Apart from the activity of inventors in connection with military devices during this period, there was little progress in pyrotechny. Some improvements, however, were made in the compositions used for fixed fires. Hitherto, the combustible for these had been commonly piled upon a piece of tiling, or a flagstone, without being inclosed, and they were set off by a flame applied at the apex. But now the combustible was frequently inclosed in a light case, open at the top. Various experiments were conducted with success in producing colored effects of great brilliancy, in green and red and blue, as well as white. A variety of such fixed fires was the Bengal lights, which, as the name imports, had their origin in India. These were usually formed by piling the combustible on saucers, after which the whole was covered with gum-paper. The lighting was by means of a quick match extending outside the case.
The French chemists were enabled to improve greatly on such illuminating substances as had been known in India. One of the best compositions in the way of a fixed fire was utilized by French astronomers for signaling purposes. This was known as the feu blanc indien. A description of the form in which this was used states that it was contained in a case having a diameter of 10 inches, with a height of 4 inches. But the size might vary, as required by the quality of the composition and the degree of light required. Illumination from the feu blanc was visible at sea for a distance of 40 miles. In the course of a series of experiments, a case of this fire, lighted on the English coast, was seen distinctly by French observers across the Channel.
Efforts were made to duplicate certain fireworks that had gained high repute in Japan. Among these was the "spur" fire, which is so constructed that during the burning scintillations of remarkable beauty are thrown off into the air.
To the astonishment of the investigators, who had analyzed the contents of the spur fire, the result of their efforts was failure. Repeated attempts to duplicate the brilliancy of the spectacle, as shown by the Japanese firework, fell far short of attainment. It was supposed, naturally enough, that the failure was due to some mistake in the preparation of the combustible. It was finally discovered, however, that the secret of the difference lay, not in the inflammable contents, but in the paper wrapper inclosing them. Thus was suggested to workers in the pyrotechnic field the first appreciation of the importance of such paper as may be consumed in connection with the burning of a firework. The chemical constitution of the paper used in making of cases may play an important part in either increasing or lowering the intensity of illumination, especially in instances where pure-color effects are sought.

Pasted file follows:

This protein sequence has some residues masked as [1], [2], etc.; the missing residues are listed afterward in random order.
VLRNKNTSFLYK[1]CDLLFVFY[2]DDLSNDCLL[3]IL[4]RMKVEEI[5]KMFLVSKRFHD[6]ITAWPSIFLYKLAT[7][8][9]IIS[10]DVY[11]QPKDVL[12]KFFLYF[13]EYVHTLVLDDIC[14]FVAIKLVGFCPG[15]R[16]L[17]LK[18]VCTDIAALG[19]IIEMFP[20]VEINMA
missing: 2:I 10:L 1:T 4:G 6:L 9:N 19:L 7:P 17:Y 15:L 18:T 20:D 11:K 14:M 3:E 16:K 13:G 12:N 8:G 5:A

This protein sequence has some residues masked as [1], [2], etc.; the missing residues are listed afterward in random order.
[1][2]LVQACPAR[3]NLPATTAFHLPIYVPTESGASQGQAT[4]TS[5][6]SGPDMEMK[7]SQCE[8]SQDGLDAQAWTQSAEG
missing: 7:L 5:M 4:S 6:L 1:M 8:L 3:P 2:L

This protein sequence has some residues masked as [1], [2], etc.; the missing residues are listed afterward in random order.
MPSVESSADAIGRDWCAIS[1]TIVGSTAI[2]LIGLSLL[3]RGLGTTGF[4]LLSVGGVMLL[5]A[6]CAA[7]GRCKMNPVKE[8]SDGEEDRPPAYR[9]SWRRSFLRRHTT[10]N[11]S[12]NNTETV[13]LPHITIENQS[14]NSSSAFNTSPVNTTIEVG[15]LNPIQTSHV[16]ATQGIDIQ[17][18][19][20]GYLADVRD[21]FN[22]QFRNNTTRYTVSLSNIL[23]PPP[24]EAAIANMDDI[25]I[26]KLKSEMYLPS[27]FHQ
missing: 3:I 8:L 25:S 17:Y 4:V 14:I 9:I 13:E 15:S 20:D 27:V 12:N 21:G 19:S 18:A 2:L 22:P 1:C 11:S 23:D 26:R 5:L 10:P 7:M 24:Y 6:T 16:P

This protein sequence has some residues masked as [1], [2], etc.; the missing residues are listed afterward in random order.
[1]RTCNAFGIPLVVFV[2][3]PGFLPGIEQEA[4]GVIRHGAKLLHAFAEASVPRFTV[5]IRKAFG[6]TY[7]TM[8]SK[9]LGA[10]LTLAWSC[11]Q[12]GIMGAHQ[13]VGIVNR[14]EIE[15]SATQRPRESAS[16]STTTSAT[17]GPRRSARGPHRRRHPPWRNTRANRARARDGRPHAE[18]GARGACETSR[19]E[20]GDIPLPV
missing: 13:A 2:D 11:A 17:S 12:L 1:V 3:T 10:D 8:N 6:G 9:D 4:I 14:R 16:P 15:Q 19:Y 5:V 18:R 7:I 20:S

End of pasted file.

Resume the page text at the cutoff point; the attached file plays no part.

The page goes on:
One very curious device developed during this period was called, by reason of the noise emitted by it while burning, the whistling firework. The composition was three parts of potassium picrate to two parts of niter, or five parts of picrate to one part of niter.
In the construction of the whistling firework, the case is not packed, nor is the mouth shaped. The result is that, on ignition, the rush of flames and gases causes the emission of a shrill, varying note, having an uncanny intensity. The sound rises gradually to a maximum of loudness, which is followed by a rapid diminuendo. These fireworks are now often used in sets of five loaded into a pot, for the garnishing of a rocket.
It is possible that the principle involved in this firework might be adapted to the construction of a projectile for signal purposes, during weather conditions that would render lights invisible. The sound given out might be controlled by adjustment of the case to determine both the pitch and the duration of the note, while the number of repetitions might be systematized as desired, according to the number of whistles loaded with each rocket.
One of the devices produced by the military inventors was fire rain, which was utilized, like others of its class, as an incendiary firework. It derived its name from the fancied resemblance to a shower of rain. It was capable of readily setting fire to besieged buildings when they were covered with inflammable materials, such as shingles, laths, reeds, and the like. The beauty of this particular firework led to its popularity for purposes of entertainment, long after it had been dismissed from attention as an instrument of warfare.
The historical consideration of pyrotechny would be incomplete did it not include a word in passing as to the origin of gas warfare. Humble forms of such warfare may be directly traced to a crude and ancient pyrotechny.
Indian tribes, such as the Tupinamba and Guaranis, of the Brazil littoral and the borders of the Rio Parana, used poisonous gas against their enemies centuries ago. Savage strategy availed itself of such gases in attacks on fortified villages. Here the method, was of the simplest Included among the besieging forces was a body of men equipped with pans containing glowing coals. Supplies of red pepper also were carried. The manner of operation has been described by chroniclers of the Spanish invasion. Often, the whites were sufferers from this species of warfare. Really, the method depended wholly on a favoring wind. Young warriors, ambitious for fame, then sprinkled the pepper liberally on the live embers. When the fumes penetrated to the village of the enemy, their effect, though not usually fatal, was sufficiently noxious to destroy all resistance.
Agi, is the native name of the pepper. Sometimes, it was used by the medicine men of various tribes for the exorcising of evil spirits. We may believe that the effect of the pepper on those present at such rites pointed the way to its employment in warfare.